British world No. 206 Liam Broady thanked fellow compatriot Andy Murray after qualifying for the French Open main draw for the first time in his career. Broady, a former world No. 154, handed a straight-set defeat to Australian Marc Polmans 7-6 (5) 6-4 in the French Open qualifying final round.
Murray, a three-time Grand Slam champion, showed up to the stands to support his fellow compatriot against Polmans. Broady didn't want to disappoint former world No. 1 Murray. "I started the match pretty bad and then Andy showed up and I think it definitely did help a lot because he is a very loud supporter and for anyone, when Andy Murray’s watching, it can be a bit disconcerting," Broady said after the match, per the Press Association.
Broady grateful to have a chance to get to know Murray better
Over the last several months, Broady had a chance to get to know better Murray and several other British players. Broady, Murray and a number of other British players competed at the Battle of the Brits during the Tour suspension.
"You can’t fault Andy as a tennis player or a human being,” said Broady. “To get to know him a bit better over the last couple of months has been absolutely fantastic. “During the Battle of the Brits events and since we came out of lockdown I think a lot of the British players have got a lot closer.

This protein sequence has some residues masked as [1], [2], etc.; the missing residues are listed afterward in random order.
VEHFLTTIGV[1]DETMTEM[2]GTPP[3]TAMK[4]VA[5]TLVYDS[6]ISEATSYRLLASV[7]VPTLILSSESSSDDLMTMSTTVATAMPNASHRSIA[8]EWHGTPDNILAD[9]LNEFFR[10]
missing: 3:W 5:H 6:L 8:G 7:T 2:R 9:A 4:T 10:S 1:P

We’ve got a couple of group chats on WhatsApp and everyone’s been so supportive driving me on, giving me tactics for the players I’ve been playing. “The abuse that I got at the second Battle of the Brits especially probably made it easier to remain calm in stressful situations that’s for sure”.
"It feels a bit strange, normally I’m leaving disappointed but it felt a bit different this time. I felt more like I’d earned my place here, I was playing well. “I had a couple of good results on the clay in the Challengers leading up to this and kind of just grew into qualifying with each and every match and now the tournament can start.
“I think naturally I probably quite suit playing on the clay but maybe I’ve never really approached it with that much confidence because obviously historically British players tend not to do so well on the clay”.